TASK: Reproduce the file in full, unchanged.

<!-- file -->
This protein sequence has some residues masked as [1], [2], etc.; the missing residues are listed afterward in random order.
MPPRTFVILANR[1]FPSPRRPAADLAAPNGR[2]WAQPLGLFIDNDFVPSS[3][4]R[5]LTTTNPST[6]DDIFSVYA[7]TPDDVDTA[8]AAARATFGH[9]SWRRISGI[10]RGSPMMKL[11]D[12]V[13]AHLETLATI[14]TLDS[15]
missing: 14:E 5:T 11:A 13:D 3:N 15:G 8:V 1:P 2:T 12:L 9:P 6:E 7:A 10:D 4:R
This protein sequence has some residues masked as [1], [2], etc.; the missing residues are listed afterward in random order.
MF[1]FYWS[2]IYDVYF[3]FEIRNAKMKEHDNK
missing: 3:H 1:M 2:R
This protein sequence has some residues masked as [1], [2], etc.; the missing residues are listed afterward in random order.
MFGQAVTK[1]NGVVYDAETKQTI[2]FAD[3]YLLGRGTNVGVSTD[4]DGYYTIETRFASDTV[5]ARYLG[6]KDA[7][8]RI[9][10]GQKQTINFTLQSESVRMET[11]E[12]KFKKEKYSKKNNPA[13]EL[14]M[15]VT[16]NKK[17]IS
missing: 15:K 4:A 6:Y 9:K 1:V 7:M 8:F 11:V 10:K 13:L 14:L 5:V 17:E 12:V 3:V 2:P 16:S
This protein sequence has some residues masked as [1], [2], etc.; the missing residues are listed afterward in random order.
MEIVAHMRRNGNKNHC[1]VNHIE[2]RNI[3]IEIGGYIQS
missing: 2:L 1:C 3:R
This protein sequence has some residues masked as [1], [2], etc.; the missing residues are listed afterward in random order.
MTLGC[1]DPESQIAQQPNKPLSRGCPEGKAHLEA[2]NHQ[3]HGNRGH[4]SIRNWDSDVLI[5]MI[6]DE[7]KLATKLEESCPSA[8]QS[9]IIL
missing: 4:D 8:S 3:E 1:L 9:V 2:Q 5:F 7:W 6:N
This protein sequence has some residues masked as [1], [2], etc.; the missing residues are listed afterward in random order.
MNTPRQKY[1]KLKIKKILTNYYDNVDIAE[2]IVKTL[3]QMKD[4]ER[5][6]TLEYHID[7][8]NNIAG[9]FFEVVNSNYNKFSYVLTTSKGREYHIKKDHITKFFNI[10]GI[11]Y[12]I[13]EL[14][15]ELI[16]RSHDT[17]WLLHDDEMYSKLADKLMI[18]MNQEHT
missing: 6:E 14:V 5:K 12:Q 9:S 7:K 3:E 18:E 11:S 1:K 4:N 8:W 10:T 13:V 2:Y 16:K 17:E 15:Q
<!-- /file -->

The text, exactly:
This protein sequence has some residues masked as [1], [2], etc.; the missing residues are listed afterward in random order.
MPPRTFVILANR[1]FPSPRRPAADLAAPNGR[2]WAQPLGLFIDNDFVPSS[3][4]R[5]LTTTNPST[6]DDIFSVYA[7]TPDDVDTA[8]AAARATFGH[9]SWRRISGI[10]RGSPMMKL[11]D[12]V[13]AHLETLATI[14]TLDS[15]
missing: 14:E 5:T 11:A 13:D 3:N 15:G 8:V 1:P 2:T 12:L 9:P 6:E 7:A 10:D 4:R
This protein sequence has some residues masked as [1], [2], etc.; the missing residues are listed afterward in random order.
MF[1]FYWS[2]IYDVYF[3]FEIRNAKMKEHDNK
missing: 3:H 1:M 2:R
This protein sequence has some residues masked as [1], [2], etc.; the missing residues are listed afterward in random order.
MFGQAVTK[1]NGVVYDAETKQTI[2]FAD[3]YLLGRGTNVGVSTD[4]DGYYTIETRFASDTV[5]ARYLG[6]KDA[7][8]RI[9][10]GQKQTINFTLQSESVRMET[11]E[12]KFKKEKYSKKNNPA[13]EL[14]M[15]VT[16]NKK[17]IS
missing: 15:K 4:A 6:Y 9:K 1:V 7:M 8:F 11:V 10:K 13:L 14:L 5:V 17:E 12:V 3:V 2:P 16:S
This protein sequence has some residues masked as [1], [2], etc.; the missing residues are listed afterward in random order.
MEIVAHMRRNGNKNHC[1]VNHIE[2]RNI[3]IEIGGYIQS
missing: 2:L 1:C 3:R
This protein sequence has some residues masked as [1], [2], etc.; the missing residues are listed afterward in random order.
MTLGC[1]DPESQIAQQPNKPLSRGCPEGKAHLEA[2]NHQ[3]HGNRGH[4]SIRNWDSDVLI[5]MI[6]DE[7]KLATKLEESCPSA[8]QS[9]IIL
missing: 4:D 8:S 3:E 1:L 9:V 2:Q 5:F 7:W 6:N
This protein sequence has some residues masked as [1], [2], etc.; the missing residues are listed afterward in random order.
MNTPRQKY[1]KLKIKKILTNYYDNVDIAE[2]IVKTL[3]QMKD[4]ER[5][6]TLEYHID[7][8]NNIAG[9]FFEVVNSNYNKFSYVLTTSKGREYHIKKDHITKFFNI[10]GI[11]Y[12]I[13]EL[14][15]ELI[16]RSHDT[17]WLLHDDEMYSKLADKLMI[18]MNQEHT
missing: 6:E 14:V 5:K 12:Q 9:S 7:K 3:E 18:E 11:S 1:K 4:N 8:W 10:T 13:V 2:Y 16:K 17:E 15:Q